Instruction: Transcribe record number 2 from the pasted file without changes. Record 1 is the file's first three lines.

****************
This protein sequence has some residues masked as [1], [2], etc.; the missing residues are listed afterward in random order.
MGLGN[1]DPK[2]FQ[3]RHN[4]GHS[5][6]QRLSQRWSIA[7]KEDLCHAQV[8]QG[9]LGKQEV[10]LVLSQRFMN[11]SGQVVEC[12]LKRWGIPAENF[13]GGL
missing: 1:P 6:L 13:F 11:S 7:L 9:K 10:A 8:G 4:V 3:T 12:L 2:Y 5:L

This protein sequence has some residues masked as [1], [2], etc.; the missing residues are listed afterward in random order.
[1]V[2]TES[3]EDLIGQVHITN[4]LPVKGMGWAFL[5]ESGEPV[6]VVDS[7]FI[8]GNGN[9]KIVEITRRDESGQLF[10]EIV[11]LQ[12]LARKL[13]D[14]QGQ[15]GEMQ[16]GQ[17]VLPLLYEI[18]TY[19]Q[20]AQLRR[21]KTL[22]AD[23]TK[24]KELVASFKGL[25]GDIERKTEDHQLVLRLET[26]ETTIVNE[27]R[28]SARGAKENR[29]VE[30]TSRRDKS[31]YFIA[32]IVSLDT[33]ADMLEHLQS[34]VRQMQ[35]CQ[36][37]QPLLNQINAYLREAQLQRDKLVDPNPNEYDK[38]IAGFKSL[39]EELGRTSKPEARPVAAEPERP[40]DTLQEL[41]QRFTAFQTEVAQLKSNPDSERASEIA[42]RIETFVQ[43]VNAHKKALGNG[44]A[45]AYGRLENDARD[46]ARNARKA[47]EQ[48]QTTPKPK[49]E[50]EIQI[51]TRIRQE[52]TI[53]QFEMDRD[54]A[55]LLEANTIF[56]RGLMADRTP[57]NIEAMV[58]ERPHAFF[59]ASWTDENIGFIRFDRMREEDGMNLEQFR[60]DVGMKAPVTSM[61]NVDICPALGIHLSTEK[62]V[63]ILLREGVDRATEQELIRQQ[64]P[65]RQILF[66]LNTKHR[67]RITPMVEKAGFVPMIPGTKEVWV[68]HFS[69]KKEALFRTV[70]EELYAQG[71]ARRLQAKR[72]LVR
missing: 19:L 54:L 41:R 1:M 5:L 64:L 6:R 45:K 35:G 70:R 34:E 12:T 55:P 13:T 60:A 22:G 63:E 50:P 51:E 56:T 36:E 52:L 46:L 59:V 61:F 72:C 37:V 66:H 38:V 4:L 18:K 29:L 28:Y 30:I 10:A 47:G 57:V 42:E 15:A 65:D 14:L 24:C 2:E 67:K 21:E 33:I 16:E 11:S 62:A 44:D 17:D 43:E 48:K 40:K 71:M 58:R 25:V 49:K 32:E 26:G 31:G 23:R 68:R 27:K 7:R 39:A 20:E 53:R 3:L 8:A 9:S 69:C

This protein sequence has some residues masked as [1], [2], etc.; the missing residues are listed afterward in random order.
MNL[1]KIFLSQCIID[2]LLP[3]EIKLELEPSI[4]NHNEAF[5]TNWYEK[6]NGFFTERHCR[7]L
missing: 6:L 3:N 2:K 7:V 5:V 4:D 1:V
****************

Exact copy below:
This protein sequence has some residues masked as [1], [2], etc.; the missing residues are listed afterward in random order.
[1]V[2]TES[3]EDLIGQVHITN[4]LPVKGMGWAFL[5]ESGEPV[6]VVDS[7]FI[8]GNGN[9]KIVEITRRDESGQLF[10]EIV[11]LQ[12]LARKL[13]D[14]QGQ[15]GEMQ[16]GQ[17]VLPLLYEI[18]TY[19]Q[20]AQLRR[21]KTL[22]AD[23]TK[24]KELVASFKGL[25]GDIERKTEDHQLVLRLET[26]ETTIVNE[27]R[28]SARGAKENR[29]VE[30]TSRRDKS[31]YFIA[32]IVSLDT[33]ADMLEHLQS[34]VRQMQ[35]CQ[36][37]QPLLNQINAYLREAQLQRDKLVDPNPNEYDK[38]IAGFKSL[39]EELGRTSKPEARPVAAEPERP[40]DTLQEL[41]QRFTAFQTEVAQLKSNPDSERASEIA[42]RIETFVQ[43]VNAHKKALGNG[44]A[45]AYGRLENDARD[46]ARNARKA[47]EQ[48]QTTPKPK[49]E[50]EIQI[51]TRIRQE[52]TI[53]QFEMDRD[54]A[55]LLEANTIF[56]RGLMADRTP[57]NIEAMV[58]ERPHAFF[59]ASWTDENIGFIRFDRMREEDGMNLEQFR[60]DVGMKAPVTSM[61]NVDICPALGIHLSTEK[62]V[63]ILLREGVDRATEQELIRQQ[64]P[65]RQILF[66]LNTKHR[67]RITPMVEKAGFVPMIPGTKEVWV[68]HFS[69]KKEALFRTV[70]EELYAQG[71]ARRLQAKR[72]LVR
missing: 19:L 54:L 41:R 1:M 5:L 64:L 6:R 45:K 35:G 70:R 34:E 12:T 55:P 13:T 60:A 22:G 63:E 50:P 51:E 56:T 36:E 52:L 46:L 59:V 61:F 72:C 37:V 66:H 38:V 4:L 18:K 29:L 28:Y 30:I 10:A 47:G 57:V 42:E 15:A 65:D 14:L 24:C 2:E 67:K 21:E 33:I 16:E 11:S 62:A 44:D 17:D 43:E 48:K 40:K 71:M 58:R 25:V 49:K 32:E 26:G 31:G 23:R 68:R 27:K 7:R 39:A 20:E 53:R 3:L 8:A 9:S 69:C